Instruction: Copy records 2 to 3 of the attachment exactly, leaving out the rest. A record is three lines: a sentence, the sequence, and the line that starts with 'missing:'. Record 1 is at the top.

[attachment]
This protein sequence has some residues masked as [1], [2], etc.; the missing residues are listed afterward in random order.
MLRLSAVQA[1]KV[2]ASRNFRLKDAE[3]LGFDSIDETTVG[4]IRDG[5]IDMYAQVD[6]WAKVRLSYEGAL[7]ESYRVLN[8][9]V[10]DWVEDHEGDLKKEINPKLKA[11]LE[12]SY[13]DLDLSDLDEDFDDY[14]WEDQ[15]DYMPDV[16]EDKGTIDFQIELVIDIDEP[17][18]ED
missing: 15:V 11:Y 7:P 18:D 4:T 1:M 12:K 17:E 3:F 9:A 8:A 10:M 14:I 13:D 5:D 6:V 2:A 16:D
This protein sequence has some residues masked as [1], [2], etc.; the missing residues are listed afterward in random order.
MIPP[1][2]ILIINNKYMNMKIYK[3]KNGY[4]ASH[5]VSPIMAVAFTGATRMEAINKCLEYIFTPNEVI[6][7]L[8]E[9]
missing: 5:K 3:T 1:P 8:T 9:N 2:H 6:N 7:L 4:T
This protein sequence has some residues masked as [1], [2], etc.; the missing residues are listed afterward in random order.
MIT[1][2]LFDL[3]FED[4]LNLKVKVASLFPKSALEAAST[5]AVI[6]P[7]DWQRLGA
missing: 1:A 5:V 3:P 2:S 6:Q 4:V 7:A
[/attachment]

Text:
This protein sequence has some residues masked as [1], [2], etc.; the missing residues are listed afterward in random order.
MIPP[1][2]ILIINNKYMNMKIYK[3]KNGY[4]ASH[5]VSPIMAVAFTGATRMEAINKCLEYIFTPNEVI[6][7]L[8]E[9]
missing: 5:K 3:T 1:P 8:T 9:N 2:H 6:N 7:L 4:T
This protein sequence has some residues masked as [1], [2], etc.; the missing residues are listed afterward in random order.
MIT[1][2]LFDL[3]FED[4]LNLKVKVASLFPKSALEAAST[5]AVI[6]P[7]DWQRLGA
missing: 1:A 5:V 3:P 2:S 6:Q 4:V 7:A